Children’s Card Game 101: How To Play The Old Maid Card Game
Playing cards may be the best game object ever invented. They are easy to carry, common around the world, and enjoyable by all ages and skill levels.
Playing card games with your kids is not only a fun way to connect, it also helps develop key academic and social skills. Familiarity with cards gives kids a lifelong tool for making friends wherever they go.
If it’s been a few years since you played, brush up on a few popular games. Read on to learn about the Old Maid card game.
History of the Old Maid Card Game
Old maid is a shedding game, probably originating in drinking establishments to determine who’s buying the next round. Like many card games, old maid moved on from such grown-up origins and made its way to children’s circles in the nineteenth century.
“Old maid” is an old-fashioned, and frankly kind-of insulting, title for an unmarried woman of advancing years. Back in the day this might mean as old as thirty! The name predates the game, but the game also predates its association with that name, with versions played across Europe under various titles.
Amusingly, one old maid card game from the late nineteenth century was called “Up To Date.” This deck featured an “old maid” in bloomers riding a bicycle. The implication was that such scandalously unladylike behavior would certainly ward off suitors and ensure one wound up an old maid. To truly bring the game up to date, modern families may eventually want to have a chat about stereotypes and outdated expectations, but in the meantime, see the section below on variations for ways to sidestep the issue.
How to Play the Standard Old Maid Card Game
The basic rules are simple enough. If playing with a standard deck, remove one of the queens. If playing with an old maid specialty deck, you can skip this step. The dealer (who can also be a player) shuffles and deals the entire deck. Chances are players may not have perfectly even hands, but that’s fine.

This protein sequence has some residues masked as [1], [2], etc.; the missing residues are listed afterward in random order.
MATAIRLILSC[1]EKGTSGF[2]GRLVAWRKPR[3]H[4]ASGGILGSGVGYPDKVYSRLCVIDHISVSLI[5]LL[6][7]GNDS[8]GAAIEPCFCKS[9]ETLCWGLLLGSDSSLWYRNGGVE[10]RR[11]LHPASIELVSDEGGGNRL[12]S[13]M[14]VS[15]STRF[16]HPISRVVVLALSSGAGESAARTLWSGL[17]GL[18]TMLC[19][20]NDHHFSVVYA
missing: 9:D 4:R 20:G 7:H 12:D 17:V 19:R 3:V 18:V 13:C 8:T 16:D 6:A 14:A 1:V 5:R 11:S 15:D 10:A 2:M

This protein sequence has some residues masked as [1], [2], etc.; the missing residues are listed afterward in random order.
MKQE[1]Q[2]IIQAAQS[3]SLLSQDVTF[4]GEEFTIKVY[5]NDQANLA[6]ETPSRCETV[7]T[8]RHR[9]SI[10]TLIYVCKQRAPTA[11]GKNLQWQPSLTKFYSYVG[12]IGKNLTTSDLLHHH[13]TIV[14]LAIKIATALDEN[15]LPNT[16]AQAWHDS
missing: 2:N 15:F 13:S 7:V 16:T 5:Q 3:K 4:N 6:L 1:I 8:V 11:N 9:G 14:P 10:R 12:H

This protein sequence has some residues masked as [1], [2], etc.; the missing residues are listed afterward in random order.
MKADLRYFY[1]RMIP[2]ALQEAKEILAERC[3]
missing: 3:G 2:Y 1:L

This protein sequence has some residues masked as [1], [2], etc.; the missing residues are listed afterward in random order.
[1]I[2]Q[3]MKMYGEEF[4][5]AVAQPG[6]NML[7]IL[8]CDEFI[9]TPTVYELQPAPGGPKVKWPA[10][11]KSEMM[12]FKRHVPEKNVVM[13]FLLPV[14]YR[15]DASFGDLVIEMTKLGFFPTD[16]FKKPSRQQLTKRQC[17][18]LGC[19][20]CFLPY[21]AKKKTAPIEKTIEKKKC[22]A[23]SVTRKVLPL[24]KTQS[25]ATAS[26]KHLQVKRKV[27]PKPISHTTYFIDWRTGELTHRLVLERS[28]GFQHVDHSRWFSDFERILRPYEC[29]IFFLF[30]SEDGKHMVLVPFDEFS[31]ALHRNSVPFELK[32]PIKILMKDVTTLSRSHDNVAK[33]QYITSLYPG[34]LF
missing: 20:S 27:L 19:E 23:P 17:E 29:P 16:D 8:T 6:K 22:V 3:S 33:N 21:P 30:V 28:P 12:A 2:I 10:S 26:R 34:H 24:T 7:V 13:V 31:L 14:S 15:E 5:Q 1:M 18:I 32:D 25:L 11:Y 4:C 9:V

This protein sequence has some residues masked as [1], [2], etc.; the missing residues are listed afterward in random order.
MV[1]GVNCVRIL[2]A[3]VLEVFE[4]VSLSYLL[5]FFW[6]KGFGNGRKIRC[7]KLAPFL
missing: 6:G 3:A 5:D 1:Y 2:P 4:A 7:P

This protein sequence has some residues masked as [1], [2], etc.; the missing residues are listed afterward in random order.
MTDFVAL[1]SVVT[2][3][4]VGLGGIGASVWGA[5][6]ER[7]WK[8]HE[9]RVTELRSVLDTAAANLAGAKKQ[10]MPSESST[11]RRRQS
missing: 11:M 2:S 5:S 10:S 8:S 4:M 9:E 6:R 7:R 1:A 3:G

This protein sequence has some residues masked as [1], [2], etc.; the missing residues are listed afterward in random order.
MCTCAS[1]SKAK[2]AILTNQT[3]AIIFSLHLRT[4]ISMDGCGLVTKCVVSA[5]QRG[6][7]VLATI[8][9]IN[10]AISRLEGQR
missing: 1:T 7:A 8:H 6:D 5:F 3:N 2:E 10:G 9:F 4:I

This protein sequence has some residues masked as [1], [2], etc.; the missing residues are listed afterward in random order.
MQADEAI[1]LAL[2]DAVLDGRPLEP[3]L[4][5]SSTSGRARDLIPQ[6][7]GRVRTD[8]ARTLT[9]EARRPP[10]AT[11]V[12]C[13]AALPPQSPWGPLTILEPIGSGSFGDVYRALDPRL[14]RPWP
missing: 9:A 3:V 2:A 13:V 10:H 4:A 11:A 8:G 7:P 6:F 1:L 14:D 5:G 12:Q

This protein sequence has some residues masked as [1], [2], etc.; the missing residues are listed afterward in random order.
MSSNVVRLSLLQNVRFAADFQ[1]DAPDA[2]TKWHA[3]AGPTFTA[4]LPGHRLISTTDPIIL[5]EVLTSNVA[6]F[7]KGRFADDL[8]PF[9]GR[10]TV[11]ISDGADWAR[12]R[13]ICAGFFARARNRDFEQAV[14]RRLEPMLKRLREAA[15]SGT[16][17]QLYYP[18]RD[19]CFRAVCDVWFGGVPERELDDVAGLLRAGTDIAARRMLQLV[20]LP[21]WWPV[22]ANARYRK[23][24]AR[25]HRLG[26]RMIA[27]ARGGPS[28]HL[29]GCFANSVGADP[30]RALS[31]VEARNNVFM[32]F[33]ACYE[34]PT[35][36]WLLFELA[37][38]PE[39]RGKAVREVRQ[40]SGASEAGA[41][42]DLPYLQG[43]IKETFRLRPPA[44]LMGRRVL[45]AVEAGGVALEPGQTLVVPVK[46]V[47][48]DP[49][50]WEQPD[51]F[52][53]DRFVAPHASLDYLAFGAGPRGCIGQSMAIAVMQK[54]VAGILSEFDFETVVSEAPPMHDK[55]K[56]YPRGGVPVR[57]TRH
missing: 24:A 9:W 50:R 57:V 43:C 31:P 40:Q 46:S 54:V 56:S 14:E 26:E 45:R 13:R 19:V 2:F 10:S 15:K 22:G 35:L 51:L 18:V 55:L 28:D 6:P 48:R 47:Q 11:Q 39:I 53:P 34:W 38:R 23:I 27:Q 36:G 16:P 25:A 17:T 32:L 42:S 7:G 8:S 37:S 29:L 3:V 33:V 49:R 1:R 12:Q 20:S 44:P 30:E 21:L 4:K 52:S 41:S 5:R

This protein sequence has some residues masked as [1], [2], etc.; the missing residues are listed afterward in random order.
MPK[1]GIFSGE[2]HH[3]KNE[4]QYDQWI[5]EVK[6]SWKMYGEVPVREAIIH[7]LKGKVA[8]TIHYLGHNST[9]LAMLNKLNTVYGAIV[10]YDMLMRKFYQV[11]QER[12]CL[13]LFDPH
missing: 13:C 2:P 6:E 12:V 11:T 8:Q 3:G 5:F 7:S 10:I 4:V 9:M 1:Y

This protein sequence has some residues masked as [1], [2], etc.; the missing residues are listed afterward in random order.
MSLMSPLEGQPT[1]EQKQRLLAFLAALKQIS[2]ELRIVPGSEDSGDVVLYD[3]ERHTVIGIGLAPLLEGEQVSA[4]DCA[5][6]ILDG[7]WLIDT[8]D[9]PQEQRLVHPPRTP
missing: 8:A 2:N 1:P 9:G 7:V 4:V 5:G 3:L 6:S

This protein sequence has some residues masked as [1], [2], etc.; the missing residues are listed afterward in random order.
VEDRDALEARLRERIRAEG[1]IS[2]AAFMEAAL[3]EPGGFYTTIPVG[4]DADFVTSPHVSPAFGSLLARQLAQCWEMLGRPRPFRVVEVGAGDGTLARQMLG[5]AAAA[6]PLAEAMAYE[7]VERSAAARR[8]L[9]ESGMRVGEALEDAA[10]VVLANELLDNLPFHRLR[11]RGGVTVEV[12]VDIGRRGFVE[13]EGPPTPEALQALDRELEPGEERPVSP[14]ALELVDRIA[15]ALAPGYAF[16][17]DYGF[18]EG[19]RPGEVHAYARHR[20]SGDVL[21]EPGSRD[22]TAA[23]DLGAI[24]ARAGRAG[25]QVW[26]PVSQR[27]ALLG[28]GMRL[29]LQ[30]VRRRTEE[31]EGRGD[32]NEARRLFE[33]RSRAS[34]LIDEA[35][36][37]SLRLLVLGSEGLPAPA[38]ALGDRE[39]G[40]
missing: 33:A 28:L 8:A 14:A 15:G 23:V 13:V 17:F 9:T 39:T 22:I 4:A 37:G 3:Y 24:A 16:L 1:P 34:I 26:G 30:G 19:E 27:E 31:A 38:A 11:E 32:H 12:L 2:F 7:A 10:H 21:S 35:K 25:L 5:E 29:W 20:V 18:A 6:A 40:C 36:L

Players examine their hands for pairs. Any pairs they find are set down. Players can only set down pairs, no sets of three.
Play begins left of the dealer and goes clockwise. The player to the dealer’s left takes one card, face down, from the dealer’s hand. If the card matches one in the player’s hand, the pair gets set down right away.
Play goes around the circle until only one card is left unmatched. The player left holding the unmatchable queen loses.
Variations on the Old Maid Card Game
European variants that predate old maid include Germany’s Black Peter and France’s Vieux Garçon (Old Boy). In these games one or three jacks are removed, typically leaving a jack of spades as the odd one out.
For extra challenge, you can play with the additional rule that all pairs must match not just face value but also color. To add greater suspense to the game, a popular variant is to remove a card at random, leaving it unknown until the very end what card will be unmatchable.
Standard or Variant, Play Old Maid Today
A classic of children’s card games, old maid is easy to pick up and fun to play. And if you want a family-friendly way to incorporate its historical context, you could always play for “loser does the dishes” stakes.